Month: June 2010

Government, developers need to build a more structured, scalable approach to leveraging technology

The time has come to build a reliable, open platform that allows local governments to post development requirements and give private developers the ability to respond and build these applications for free.

Going a step further, we need to build a free, open source platform specifically for government, making it easier for government to install and implement and leverage plugins or modules for anything from standard contact forms to 311 citizen requests applications.

Fundamentally, we need a central repository for code and a governing organization, private or non-profit, that coordinates specifications and provides a reliable management process for deployment. Additionally, there needs to be sample usage and, ideally, implementation case studies that highlight how government is leveraging this tool and how others can follow suit.

We need a GitHub meets Taproot meets WordPress or Drupal for government.

Matthew Burton’s A Peace Corps for Programmers, comments like Kevin Curry’s recent “We need craigslist for government” tweet and inside open government baseball chatter echo these sentiments.

To date, contests to create killer Web and mobile applications from open data combined with developers with gumption have spearheaded much of the tech efforts. This approach has showed positive results, however, they don’t effectively address a customer-driven approach to product development (see Steve Blank), where the customer (government) defines the specification, instead of developers building applications of no direct benefit to government.

Government must begin to define the specification. Instead of putting it out to bid, government needs to put it out to BUILD.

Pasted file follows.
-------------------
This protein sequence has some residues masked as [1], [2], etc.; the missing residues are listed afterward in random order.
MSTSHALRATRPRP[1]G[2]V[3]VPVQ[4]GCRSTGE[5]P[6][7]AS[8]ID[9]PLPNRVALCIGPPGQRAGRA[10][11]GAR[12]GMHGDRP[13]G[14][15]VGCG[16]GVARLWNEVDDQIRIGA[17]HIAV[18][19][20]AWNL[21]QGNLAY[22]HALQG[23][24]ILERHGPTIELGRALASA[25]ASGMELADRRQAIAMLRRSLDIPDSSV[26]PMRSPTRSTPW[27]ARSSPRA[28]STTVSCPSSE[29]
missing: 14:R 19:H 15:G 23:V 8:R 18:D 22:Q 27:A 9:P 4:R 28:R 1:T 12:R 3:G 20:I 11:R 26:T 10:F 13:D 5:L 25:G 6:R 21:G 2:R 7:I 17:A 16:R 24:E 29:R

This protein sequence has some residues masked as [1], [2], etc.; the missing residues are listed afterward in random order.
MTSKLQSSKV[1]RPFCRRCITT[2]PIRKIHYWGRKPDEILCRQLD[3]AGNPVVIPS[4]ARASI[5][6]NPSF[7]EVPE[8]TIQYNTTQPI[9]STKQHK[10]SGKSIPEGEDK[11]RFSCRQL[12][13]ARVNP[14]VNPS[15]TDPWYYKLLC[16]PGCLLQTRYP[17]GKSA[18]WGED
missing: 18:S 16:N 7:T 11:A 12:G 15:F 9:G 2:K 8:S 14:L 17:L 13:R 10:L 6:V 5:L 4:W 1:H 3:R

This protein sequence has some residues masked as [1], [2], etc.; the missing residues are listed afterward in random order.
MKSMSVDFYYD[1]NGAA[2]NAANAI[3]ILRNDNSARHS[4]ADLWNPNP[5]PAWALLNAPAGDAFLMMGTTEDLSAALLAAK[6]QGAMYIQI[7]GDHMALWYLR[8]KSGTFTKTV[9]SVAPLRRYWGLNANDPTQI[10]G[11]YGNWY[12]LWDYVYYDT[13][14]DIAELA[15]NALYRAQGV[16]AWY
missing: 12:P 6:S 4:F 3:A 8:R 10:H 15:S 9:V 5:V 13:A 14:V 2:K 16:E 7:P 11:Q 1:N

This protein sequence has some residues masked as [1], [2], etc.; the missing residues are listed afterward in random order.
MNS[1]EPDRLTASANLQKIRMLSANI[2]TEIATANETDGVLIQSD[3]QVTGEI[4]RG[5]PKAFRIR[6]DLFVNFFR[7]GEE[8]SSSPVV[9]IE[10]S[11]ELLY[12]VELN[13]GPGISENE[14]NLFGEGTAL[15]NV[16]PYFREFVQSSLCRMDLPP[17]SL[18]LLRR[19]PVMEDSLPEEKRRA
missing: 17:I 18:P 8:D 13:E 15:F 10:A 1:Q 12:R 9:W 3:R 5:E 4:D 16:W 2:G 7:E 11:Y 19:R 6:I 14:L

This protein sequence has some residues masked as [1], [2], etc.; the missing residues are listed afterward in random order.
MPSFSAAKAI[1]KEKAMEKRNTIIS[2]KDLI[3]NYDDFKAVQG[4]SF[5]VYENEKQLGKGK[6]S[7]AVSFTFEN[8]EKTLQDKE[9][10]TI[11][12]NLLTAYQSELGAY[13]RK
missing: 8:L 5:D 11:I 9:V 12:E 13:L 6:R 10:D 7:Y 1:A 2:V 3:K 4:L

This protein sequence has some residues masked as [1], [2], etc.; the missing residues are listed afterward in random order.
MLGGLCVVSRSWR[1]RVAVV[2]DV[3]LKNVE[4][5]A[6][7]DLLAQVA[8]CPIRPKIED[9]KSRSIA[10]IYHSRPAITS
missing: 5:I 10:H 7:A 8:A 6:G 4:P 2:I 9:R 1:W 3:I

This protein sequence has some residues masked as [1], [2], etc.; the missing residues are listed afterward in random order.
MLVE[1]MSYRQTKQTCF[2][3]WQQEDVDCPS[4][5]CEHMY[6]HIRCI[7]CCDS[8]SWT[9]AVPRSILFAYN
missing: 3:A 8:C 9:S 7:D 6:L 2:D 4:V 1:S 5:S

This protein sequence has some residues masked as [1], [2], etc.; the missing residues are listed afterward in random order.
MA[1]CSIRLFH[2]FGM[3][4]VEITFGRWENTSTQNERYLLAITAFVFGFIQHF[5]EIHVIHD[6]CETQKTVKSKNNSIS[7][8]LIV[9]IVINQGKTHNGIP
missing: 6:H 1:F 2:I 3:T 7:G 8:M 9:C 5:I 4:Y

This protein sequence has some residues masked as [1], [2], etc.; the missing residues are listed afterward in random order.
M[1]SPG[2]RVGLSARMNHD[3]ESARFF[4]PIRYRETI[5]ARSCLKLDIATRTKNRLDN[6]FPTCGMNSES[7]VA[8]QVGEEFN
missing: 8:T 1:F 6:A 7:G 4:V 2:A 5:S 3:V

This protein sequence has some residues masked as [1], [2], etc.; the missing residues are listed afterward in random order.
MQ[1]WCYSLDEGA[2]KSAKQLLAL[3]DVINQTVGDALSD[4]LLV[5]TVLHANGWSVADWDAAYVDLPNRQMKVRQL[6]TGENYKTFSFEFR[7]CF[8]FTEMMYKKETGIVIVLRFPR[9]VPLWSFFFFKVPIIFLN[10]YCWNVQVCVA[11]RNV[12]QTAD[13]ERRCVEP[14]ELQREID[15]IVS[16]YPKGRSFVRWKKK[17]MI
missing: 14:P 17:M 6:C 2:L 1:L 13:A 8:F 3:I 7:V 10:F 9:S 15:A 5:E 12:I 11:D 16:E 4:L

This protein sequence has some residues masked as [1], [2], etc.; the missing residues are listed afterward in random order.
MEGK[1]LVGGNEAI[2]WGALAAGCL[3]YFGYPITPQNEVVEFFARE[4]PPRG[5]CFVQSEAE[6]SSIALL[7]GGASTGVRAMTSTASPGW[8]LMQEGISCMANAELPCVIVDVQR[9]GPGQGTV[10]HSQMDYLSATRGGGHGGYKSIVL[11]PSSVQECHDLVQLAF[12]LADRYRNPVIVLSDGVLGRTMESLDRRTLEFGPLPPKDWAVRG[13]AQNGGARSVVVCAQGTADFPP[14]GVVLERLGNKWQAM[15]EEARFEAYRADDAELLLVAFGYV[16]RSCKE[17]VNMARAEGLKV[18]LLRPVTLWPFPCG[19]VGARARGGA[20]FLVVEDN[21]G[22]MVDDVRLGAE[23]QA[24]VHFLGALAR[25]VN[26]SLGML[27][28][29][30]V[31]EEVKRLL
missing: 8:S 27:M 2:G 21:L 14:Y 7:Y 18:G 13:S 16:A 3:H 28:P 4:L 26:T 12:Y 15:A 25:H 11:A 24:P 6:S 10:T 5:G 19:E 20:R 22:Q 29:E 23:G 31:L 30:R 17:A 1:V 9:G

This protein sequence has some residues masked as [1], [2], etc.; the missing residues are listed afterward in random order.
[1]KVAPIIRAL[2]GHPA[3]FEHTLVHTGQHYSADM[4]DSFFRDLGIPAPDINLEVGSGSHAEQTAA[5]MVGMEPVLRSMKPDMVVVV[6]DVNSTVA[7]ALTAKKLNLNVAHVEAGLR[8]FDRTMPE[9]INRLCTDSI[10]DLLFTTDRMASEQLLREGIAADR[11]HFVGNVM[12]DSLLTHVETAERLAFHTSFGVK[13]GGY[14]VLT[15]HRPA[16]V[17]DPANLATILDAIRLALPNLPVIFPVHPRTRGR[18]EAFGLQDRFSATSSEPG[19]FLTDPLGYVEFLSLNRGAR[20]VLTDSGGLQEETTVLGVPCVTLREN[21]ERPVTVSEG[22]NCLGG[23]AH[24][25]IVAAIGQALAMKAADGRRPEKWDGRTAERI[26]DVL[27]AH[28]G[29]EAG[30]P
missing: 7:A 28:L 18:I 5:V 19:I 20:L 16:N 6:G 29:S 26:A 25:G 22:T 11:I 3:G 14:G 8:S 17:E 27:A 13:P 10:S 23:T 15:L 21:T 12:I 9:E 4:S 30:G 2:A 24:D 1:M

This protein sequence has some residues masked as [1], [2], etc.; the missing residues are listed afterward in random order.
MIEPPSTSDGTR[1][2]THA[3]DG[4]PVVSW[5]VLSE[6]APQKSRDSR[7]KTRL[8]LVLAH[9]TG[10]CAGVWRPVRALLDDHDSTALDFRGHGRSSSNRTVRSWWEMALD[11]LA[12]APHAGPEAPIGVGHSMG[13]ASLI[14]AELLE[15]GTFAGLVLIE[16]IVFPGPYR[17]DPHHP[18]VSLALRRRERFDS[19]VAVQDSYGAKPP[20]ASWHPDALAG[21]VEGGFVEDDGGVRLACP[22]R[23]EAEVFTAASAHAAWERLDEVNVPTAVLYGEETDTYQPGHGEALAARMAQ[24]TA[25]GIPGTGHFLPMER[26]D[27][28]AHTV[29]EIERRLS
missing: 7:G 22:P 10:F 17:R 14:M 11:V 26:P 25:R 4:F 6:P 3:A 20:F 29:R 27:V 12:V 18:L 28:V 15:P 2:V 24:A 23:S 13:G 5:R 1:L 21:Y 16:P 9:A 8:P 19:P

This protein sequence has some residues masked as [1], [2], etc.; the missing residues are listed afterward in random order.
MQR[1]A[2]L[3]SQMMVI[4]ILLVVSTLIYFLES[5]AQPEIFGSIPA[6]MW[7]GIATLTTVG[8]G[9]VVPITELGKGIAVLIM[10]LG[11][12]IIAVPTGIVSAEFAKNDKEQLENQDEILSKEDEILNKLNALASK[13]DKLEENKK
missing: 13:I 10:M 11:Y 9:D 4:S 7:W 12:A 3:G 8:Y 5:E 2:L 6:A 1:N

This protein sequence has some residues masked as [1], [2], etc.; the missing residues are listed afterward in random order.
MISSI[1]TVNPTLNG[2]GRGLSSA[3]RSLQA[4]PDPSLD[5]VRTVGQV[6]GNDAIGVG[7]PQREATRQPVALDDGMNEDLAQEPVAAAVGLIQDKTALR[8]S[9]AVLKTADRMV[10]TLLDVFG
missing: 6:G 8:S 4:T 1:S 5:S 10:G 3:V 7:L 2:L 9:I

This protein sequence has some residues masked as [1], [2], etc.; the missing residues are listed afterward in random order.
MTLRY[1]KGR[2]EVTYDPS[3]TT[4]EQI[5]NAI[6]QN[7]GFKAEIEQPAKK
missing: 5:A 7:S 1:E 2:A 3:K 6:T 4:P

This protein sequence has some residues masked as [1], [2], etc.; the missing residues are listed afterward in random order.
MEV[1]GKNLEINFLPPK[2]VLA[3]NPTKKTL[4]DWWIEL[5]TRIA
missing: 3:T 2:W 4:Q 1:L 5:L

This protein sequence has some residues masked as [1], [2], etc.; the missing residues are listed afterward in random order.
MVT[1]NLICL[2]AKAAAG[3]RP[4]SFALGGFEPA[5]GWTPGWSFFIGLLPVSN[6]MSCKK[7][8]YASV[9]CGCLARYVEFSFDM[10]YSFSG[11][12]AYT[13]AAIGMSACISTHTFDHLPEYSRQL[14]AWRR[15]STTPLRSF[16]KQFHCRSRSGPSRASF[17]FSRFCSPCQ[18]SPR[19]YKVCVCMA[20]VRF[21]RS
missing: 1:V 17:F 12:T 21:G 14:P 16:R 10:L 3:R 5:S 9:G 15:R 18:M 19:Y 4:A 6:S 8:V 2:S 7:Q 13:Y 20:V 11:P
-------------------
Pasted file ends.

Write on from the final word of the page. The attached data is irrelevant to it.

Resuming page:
Government needs to break the mold and take advantage of what Clay Shirky calls the cognitive surplus, leverage the enthusiasm of the civic developer and significantly lower the cost of its technology projects. Government must also move away from a ‘build our own’ approach to technology. This mindset is a waste of time and resources and financially irresponsible.

Sure, there are procurement hurdles around non-licensed software, but many of these can be re-defined, as done in places such as San Francisco, Portland, Vancouver.

Philanthropists or foundations with deep pockets need to step up and support a new organization or a current one truly dedicated to making this happen. Government could also ‘pay back’ with funding of its own, at a significant discount to what it would otherwise pay. Something like this needs sustainable investment and support.

If the private or non-profit sector and government could each eliminate any hurdles and actively engage an idea like this, we’d change the way government uses technology and how it serves its citizens.

Who can make this happen and how do we get started?

Minneapolis gives citizens free Internet access, 117 ways to get online

Minneapolis now offers citizens free Internet access from 117 “Wireless Minneapolis” hotspots.

Hotspot sites were selected based on “where people already gather and use computers, and places where free wireless access would encourage people to gather, including parks, plazas, schools and businesses.” Locations will be indicated with signs that say, “Free Wireless Minneapolis Hotspot Courtesy: City of Minneapolis USI Wireless.” A list of hotspots can be found at